The driest place on earth is the dry valley of the Antarctic continent. The valley here has not rained for two thousand years. Except for one valley, the lakes in this valley are temporarily filled with inland river water in summer, and the dry valley does not contain moisture (water, ice or snow). This is why the dry valley has a wind speed of 320 kilometers per hour. The reason is that the wind evaporates all the water vapor.
These dry valleys are peculiar: apart from the barren gravel scattered on the ground, they are the only land in Antarctica that is not covered by ice and snow. Dry valleys are located across the mountains of Antarctica. They are in mountain regions where evaporation (or sublimation of the Atacama Desert) is more than snowfall, so all the ice is gone, leaving only dry and barren land.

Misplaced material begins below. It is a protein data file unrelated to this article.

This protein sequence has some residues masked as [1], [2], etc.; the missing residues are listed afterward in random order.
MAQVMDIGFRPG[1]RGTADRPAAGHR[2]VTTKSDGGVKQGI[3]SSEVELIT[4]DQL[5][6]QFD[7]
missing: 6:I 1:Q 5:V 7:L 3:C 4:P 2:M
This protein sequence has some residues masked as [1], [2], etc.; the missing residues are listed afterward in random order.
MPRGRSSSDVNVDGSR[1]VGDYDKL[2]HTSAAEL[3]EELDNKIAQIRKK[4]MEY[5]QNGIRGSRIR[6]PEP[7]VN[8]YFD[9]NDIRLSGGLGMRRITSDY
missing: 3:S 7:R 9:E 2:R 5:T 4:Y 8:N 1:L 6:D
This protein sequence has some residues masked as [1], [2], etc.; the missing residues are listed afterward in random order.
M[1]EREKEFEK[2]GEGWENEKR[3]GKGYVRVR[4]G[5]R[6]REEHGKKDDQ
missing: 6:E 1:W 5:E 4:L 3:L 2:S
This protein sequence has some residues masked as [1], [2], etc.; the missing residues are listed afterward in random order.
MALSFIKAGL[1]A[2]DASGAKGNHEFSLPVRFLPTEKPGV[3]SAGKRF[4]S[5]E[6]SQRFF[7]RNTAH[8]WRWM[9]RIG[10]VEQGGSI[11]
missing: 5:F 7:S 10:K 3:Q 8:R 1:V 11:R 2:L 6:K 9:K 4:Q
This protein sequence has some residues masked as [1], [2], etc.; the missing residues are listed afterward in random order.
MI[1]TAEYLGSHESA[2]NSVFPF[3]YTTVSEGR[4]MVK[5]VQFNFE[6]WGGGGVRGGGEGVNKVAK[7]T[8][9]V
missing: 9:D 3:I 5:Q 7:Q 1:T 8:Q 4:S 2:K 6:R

The other driest place on earth is the Atacama Desert in Chile, where there has been no rainfall for centuries. It is hard to imagine that a drought lasted for 400 years, but it did happen in parts of Chile’s Atacama Desert. These areas rained for the first time in 1971 since the end of the 16th century. It never rains in Arica at the northern end of the Atacama Desert. It has become a well-known holiday destination, relying on pipeline water from the Andes to supply water.
Extending about 960 kilometers south from the border of Chile and Peru, the terrain is generally much higher than sea level, with an average of 610 meters. It consists of a series of saline-alkali basins with almost no plants.
Why is the Atacama Desert so dry? Part of the reason is that the cold Antarctic current produces a lot of fog and clouds, but there is no rainfall; another part of the reason is that the Andes Mountains to the east are like a barrier, blocking the humid air from the Amazon basin that may form rain clouds.